15 June, 2017 – book baby cometh

So on 15 June my bloody child, Godblind, was born (published).

I haven’t actually had chance to talk about it since then, as I’ve been working towards submitting book 2 (which I did with hours to go of my 1 July deadline). The lovely Natasha is now reading it, and I’m in author crisis mode where I convince myself it’s a torrid mess of crap and Harper Voyager realises what a huge mistake they made in signing me.

HOWEVER. We’re here to talk about Godblind’s launch into the world. A 13-year pregnancy isn’t much fun, let me tell you, with labour pains every six months or so (am I pushing the metaphor too far?) but the actual launch event itself was, once I got over my nerves, nothing but an absolute joy.

Lots of people turned up, and I didn’t even know all of them! Some actual strangers attended because they were interested… This is wonderful and scary. A lovely young lady told me when I signed her copy that she was 19 and really wanted to be a writer and it was really inspiring to see someone local and normal (ha, little does she know) make it. That was one of the many highlights for me, that she’d come to see my launch event and, hopefully, got something out of it.

The day itself was a really strange mix of emotions. With the launch being at 6.30 and not being at work, I felt a bit like I was wandering aimlessly around the house trying not to be sick, worrying over my reading, worrying what sort of questions I might be asked, worrying I’d fall off my chair in front of everyone.

We went into town early and checked out Waterstones – I had my photo taken next to the big banner advertising the launch. Top-drawer nerdery, I know. Don’t care.

We went for a late lunch/early dinner – linner? dunch? – and the husband had a couple of pints to calm his nerves. I was on the soft stuff, knowing that because I was anxious if I started drinking I probably wouldn’t stop.

Harry arrived from London and got a bottle of champagne – so much for the not drinking, but really, why not? Though there was no way we’d finish the bottle between the three of us. Fortunately my parents and auntie turned up and were only too pleased to have a glass each, so that solved the not getting drunk dilemma.

I walked to Waterstones feeling a little bit like I was walking to the gallows, and we went to the ‘launch floor’. Lots and lots of chairs facing two other chairs. Gulp.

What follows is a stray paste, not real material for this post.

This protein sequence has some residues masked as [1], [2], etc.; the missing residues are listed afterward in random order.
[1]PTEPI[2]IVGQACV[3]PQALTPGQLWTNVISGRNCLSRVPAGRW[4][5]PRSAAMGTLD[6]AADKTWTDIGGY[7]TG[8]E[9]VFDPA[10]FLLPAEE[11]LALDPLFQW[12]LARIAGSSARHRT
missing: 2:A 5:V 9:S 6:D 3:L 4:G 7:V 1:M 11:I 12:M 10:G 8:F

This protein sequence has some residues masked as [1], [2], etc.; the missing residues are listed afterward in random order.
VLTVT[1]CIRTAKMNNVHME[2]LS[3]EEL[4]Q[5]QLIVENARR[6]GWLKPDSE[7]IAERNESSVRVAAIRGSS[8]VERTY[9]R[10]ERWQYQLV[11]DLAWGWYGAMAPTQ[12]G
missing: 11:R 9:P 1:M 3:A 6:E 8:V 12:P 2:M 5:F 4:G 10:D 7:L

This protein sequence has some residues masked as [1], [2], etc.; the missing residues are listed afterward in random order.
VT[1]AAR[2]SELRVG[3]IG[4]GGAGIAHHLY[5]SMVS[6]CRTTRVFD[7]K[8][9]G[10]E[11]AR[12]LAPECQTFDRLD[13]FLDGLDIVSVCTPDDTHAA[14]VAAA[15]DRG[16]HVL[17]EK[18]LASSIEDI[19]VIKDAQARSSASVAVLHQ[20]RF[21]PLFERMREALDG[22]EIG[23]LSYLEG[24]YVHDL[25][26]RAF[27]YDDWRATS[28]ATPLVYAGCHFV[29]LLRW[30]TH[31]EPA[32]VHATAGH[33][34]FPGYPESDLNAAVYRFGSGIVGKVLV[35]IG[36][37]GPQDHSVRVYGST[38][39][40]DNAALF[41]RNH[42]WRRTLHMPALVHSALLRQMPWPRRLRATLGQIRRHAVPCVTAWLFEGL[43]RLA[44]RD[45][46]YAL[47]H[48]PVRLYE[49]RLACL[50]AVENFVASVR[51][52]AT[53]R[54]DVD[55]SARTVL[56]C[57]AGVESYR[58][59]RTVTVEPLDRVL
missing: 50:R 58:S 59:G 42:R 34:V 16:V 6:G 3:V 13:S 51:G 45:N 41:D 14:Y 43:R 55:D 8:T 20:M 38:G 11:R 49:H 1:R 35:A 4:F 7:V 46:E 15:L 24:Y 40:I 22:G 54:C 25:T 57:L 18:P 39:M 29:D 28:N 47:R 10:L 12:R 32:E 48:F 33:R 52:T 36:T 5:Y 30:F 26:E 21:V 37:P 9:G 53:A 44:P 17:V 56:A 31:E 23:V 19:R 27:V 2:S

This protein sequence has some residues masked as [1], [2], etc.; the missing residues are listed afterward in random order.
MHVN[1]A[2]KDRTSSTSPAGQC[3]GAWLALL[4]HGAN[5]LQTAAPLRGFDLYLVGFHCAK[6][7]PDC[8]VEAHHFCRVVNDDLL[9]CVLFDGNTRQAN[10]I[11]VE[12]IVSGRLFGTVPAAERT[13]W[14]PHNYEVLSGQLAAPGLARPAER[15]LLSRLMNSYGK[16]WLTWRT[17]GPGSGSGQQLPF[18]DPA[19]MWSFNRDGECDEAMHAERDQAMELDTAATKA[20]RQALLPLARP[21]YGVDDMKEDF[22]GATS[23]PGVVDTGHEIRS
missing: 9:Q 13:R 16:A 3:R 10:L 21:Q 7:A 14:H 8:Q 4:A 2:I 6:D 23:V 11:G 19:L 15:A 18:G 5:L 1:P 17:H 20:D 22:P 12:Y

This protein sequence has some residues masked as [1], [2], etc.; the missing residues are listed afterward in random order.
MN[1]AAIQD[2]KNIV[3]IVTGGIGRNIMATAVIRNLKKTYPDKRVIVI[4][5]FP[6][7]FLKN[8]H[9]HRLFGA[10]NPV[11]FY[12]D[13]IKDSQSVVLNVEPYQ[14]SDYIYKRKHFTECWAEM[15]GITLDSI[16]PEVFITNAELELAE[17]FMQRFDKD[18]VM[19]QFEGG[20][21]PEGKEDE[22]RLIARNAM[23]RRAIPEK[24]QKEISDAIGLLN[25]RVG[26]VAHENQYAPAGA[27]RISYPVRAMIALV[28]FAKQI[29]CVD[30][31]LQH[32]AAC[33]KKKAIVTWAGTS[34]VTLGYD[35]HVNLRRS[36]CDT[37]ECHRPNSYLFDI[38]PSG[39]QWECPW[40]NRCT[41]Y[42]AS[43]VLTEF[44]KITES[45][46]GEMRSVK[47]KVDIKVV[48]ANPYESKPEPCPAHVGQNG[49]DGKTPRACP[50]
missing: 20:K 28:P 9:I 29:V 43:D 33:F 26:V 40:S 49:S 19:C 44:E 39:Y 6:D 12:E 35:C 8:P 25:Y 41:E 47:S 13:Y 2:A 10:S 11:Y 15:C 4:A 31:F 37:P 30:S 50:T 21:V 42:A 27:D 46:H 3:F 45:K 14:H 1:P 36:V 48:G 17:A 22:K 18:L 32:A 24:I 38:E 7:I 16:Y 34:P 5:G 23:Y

People started arriving and everyone was lovely and excited and I was still nervous, sweaty, slightly sick. Had a beer. No stopping now.

Eventually we kicked off, I got a big round of applause, and Jamie at Waterstones started the interview. After about two minutes, I totally relaxed – didn’t let go of the beer, though, no sir – and it all seemed to go really well.

I did my reading, which I’d practised to death – I even made the husband sit right in front of me. We’d practised hand signals for if I was speaking too fast or in a monotone, but in the end I didn’t need them.

Then is was the Q&A round, and there were some really good ones from the audience, and a few tough ones on publishing. My father-in-law asked when I’d get around turning his children’s book idea into reality…

I made the lovely Sophie stand up so everyone could see the amazing talent she is – she did Godblind’s map – and then it was time to do the signing. I was surprised how many people wanted signed books, and there were some lovely moments. I met Jamie, who’d done a cracking review of Godblind – and signed his ARC.

And then a large proportion of us descended on the pub. Harry got cornered by several members of Birmingham Writers’ Group, keep to mine his head for publishing secrets, but they were nice and he didn’t need rescuing.

It was an absolute blast, just a ridiculous amount of fun. I can’t say more than that.

And to top it off, we went to London on the Saturday and I signed some more Goldsboro Books stock and then we went and stood outside the Chandos pub in a heatwave and got gently pissed and not so gently baked by the sun. Harry, Stuart Turton and his lovely wife Maresa, and Ed McDonald. It was ace.


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